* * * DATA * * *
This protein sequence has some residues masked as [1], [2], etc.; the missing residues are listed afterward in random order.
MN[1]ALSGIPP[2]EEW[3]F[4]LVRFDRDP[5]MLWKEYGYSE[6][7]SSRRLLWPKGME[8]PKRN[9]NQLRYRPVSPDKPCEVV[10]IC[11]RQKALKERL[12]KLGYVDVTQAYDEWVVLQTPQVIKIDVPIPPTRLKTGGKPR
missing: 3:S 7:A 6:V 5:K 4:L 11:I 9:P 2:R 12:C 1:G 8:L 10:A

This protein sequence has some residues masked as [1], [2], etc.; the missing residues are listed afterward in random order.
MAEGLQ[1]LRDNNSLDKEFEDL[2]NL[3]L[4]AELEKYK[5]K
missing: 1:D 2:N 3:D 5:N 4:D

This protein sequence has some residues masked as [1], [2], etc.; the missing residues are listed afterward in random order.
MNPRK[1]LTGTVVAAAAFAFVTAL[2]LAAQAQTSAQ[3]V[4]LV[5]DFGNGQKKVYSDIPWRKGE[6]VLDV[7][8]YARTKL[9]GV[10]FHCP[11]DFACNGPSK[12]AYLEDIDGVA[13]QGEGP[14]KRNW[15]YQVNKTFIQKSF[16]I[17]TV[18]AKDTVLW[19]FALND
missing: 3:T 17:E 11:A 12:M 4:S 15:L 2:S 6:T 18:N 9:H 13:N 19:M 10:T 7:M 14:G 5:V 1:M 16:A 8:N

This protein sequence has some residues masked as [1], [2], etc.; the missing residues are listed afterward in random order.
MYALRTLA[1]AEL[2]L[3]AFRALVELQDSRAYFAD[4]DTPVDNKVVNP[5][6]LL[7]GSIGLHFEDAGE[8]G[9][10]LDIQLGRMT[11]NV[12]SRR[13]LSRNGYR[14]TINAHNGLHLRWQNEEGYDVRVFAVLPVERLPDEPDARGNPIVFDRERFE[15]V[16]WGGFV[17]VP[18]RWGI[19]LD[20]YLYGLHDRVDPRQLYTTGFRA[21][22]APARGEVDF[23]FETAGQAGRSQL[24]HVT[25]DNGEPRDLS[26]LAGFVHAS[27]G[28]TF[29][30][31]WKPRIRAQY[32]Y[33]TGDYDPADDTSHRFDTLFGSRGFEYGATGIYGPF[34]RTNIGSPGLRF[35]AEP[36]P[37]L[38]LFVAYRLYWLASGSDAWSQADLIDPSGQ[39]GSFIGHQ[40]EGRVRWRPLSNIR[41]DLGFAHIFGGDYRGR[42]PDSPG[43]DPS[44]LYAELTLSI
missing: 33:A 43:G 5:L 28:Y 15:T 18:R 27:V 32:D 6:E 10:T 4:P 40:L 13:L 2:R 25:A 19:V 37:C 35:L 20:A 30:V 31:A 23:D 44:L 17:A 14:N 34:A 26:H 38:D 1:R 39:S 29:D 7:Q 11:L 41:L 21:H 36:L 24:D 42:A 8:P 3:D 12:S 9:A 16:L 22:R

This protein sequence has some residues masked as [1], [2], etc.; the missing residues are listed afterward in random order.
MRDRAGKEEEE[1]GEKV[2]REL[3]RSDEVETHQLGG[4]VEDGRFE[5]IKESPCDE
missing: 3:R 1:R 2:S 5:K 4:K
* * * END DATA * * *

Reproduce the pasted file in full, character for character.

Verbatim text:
This protein sequence has some residues masked as [1], [2], etc.; the missing residues are listed afterward in random order.
MN[1]ALSGIPP[2]EEW[3]F[4]LVRFDRDP[5]MLWKEYGYSE[6][7]SSRRLLWPKGME[8]PKRN[9]NQLRYRPVSPDKPCEVV[10]IC[11]RQKALKERL[12]KLGYVDVTQAYDEWVVLQTPQVIKIDVPIPPTRLKTGGKPR
missing: 3:S 7:A 6:V 5:K 4:L 11:I 9:P 2:R 12:C 1:G 8:L 10:A

This protein sequence has some residues masked as [1], [2], etc.; the missing residues are listed afterward in random order.
MAEGLQ[1]LRDNNSLDKEFEDL[2]NL[3]L[4]AELEKYK[5]K
missing: 1:D 2:N 3:D 5:N 4:D

This protein sequence has some residues masked as [1], [2], etc.; the missing residues are listed afterward in random order.
MNPRK[1]LTGTVVAAAAFAFVTAL[2]LAAQAQTSAQ[3]V[4]LV[5]DFGNGQKKVYSDIPWRKGE[6]VLDV[7][8]YARTKL[9]GV[10]FHCP[11]DFACNGPSK[12]AYLEDIDGVA[13]QGEGP[14]KRNW[15]YQVNKTFIQKSF[16]I[17]TV[18]AKDTVLW[19]FALND
missing: 3:T 17:E 11:A 12:M 4:S 15:L 2:S 6:T 18:N 9:H 13:N 19:M 10:T 7:M 14:G 5:V 1:M 16:A 8:N

This protein sequence has some residues masked as [1], [2], etc.; the missing residues are listed afterward in random order.
MYALRTLA[1]AEL[2]L[3]AFRALVELQDSRAYFAD[4]DTPVDNKVVNP[5][6]LL[7]GSIGLHFEDAGE[8]G[9][10]LDIQLGRMT[11]NV[12]SRR[13]LSRNGYR[14]TINAHNGLHLRWQNEEGYDVRVFAVLPVERLPDEPDARGNPIVFDRERFE[15]V[16]WGGFV[17]VP[18]RWGI[19]LD[20]YLYGLHDRVDPRQLYTTGFRA[21][22]APARGEVDF[23]FETAGQAGRSQL[24]HVT[25]DNGEPRDLS[26]LAGFVHAS[27]G[28]TF[29][30][31]WKPRIRAQY[32]Y[33]TGDYDPADDTSHRFDTLFGSRGFEYGATGIYGPF[34]RTNIGSPGLRF[35]AEP[36]P[37]L[38]LFVAYRLYWLASGSDAWSQADLIDPSGQ[39]GSFIGHQ[40]EGRVRWRPLSNIR[41]DLGFAHIFGGDYRGR[42]PDSPG[43]DPS[44]LYAELTLSI
missing: 33:A 43:G 5:L 28:Y 15:T 18:R 27:V 32:D 6:E 10:T 4:P 40:L 13:L 2:R 25:A 19:V 37:C 35:L 20:A 30:V 31:A 23:D 44:L 17:A 14:N 34:A 26:H 38:D 1:R 39:S 29:D 7:Q 11:L 41:L 21:H 36:L 24:D 42:A 8:P 3:D 12:S 9:A 16:L 22:R

This protein sequence has some residues masked as [1], [2], etc.; the missing residues are listed afterward in random order.
MRDRAGKEEEE[1]GEKV[2]REL[3]RSDEVETHQLGG[4]VEDGRFE[5]IKESPCDE
missing: 3:R 1:R 2:S 5:K 4:K